Hotel

In Australia, a Wine Hotel That Tells a Story

A filmmaker infuses the principles of alchemy into the conceptual Jackalope.

Artist Emily Floyd's sculpture outside the entrance to the hotel. (Photo: Sharyn Cairns)

One early evening as the fledgling hotelier Louis Li walked the Willow Creek Vineyard, an award-winning winery located in Australia’s Mornington Peninsula, a vision for his first property suddenly struck. The region, a beautiful area of rolling hills outside Melbourne, is renowned for its excellent Cabernets, Pinot Noirs, and organic produce. “I imagined an urban hotel embedded in this beautiful rural landscape,” he says. Hailing from a family of property developers, the 28-year-old Li wanted to invent a brand that merged his passion for filmmaking and art. “I wanted to treat it as I would a movie and tell a story through the architecture and design, creating a transformative experience for the guests.”

Li conceived a “script” with theme based on alchemy, the mythical medieval practice of converting base metals into gold, passing it on to Carr Design Group, an established firm based in Melbourne that designed the restaurant for Willow Creek and recently completed a building for the University of Sydney. “Typically we’d run from site context and orientation and sustainable architecture, which we still do here, but the strong narrative presented a challenge,” says Chris McCue, Carr’s director of architecture. “It ended up being an amazing opportunity to tell a story in a different way and to collaborate with artists and lighting and landscape consultants.”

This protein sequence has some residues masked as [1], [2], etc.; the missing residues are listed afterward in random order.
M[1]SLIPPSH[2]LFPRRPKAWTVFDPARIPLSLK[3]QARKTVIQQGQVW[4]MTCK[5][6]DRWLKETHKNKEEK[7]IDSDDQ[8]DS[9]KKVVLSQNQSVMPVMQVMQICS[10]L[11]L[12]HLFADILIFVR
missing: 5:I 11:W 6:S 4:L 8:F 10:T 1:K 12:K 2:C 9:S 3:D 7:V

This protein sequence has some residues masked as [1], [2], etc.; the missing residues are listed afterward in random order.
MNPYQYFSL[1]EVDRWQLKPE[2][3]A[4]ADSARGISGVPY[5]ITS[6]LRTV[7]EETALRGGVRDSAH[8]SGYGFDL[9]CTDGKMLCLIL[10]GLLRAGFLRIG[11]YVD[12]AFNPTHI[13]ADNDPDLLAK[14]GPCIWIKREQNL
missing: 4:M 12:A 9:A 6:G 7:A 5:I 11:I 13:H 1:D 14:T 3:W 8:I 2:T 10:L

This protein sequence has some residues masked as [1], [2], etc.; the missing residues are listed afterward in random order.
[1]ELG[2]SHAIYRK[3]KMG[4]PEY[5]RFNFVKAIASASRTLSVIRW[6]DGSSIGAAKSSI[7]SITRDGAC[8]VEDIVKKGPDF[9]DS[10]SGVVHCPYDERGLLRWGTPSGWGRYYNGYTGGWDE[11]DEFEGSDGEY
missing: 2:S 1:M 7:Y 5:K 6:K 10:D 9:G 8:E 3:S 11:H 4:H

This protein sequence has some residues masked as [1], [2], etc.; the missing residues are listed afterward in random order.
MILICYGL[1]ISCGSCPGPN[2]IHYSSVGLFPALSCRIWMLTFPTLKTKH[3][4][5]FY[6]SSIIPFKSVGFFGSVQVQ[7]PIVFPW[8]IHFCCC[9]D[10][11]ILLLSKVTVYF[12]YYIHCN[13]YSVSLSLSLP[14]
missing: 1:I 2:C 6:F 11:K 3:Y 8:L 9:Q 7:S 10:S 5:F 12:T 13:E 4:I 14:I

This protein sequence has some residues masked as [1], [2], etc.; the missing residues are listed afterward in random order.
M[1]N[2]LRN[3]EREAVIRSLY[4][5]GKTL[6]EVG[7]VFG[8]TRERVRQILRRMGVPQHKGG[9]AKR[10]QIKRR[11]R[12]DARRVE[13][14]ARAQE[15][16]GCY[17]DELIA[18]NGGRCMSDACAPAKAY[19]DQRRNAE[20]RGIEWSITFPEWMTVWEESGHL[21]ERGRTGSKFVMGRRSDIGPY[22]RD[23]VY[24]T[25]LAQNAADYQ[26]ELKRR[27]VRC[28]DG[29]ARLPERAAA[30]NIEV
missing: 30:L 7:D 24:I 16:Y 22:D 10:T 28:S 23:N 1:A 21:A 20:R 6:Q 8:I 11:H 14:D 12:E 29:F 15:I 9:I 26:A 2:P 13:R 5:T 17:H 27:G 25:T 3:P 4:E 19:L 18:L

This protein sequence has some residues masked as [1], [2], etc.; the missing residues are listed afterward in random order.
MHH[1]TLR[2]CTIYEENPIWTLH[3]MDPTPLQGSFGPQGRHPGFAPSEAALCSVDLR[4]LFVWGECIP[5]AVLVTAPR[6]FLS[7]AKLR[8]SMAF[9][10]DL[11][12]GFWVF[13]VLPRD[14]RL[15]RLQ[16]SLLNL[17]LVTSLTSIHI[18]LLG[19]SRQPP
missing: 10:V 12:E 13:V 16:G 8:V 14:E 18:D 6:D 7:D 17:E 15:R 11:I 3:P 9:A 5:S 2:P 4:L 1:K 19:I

The hotel’s name, Jackalope (2017 Surface Travel Awards finalist), is a reference to the fictional jackrabbit with antlers, an animal seen at the entrance in the form of a towering sculpture by local artist Emily Floyd. The 46 rooms, fitted with Japanese soaking tubs and furniture by local design firm Zuster, are located in a barnlike structure clad in dark zinc, one of five futuristic buildings that form a striking visual against the bucolic vineyards.

The Jackalope pool deck at sunset (Photo: Sharyn Cairns).

Not to say that the interiors are spare. In collaboration with Fabio Ongarato Design and a select few international artists, otherworldy points of light, which McCue describes as “celestial,” add to the cinematic ambiance. For instance, Rolf Sachs’s “5 Flasks,” a fixture built of chemistry lab glassware, and chandelier designer Jan Flook’s installation of 10,000 golden-hued bulbs in the seasonal tasting menu restaurant, Doot Doot Doot. 

“The chandelier in the restaurant represents the fermentation stage of alchemy,” Li says, noting that all seven stages of alchemy are represented in the hotel. “I want the stories to slowly reveal themselves and I hope each guest finds different meaning in the design, like with good art.”

Visitors may happen upon a sculptural Rick Owens bench adorned by antlers or multimedia artist Andrew Hazewinkel’s faceless busts, but the most dramatic design object on the property is perhaps the crystal diode pavilion at the end of the sleek pool built of black porcelain and tile. Inside a large boulder-shaped structure, 150 panels have been sprayed with silver polycarbonate to give the interior walls the appearance of metallic crystal. It’s used for private dining and spa treatments using botanical ingredients from the remote reaches of the country. At night, when it’s lit with candles, it’s magic.



 

The restaurant Doot Doot Doot.

 


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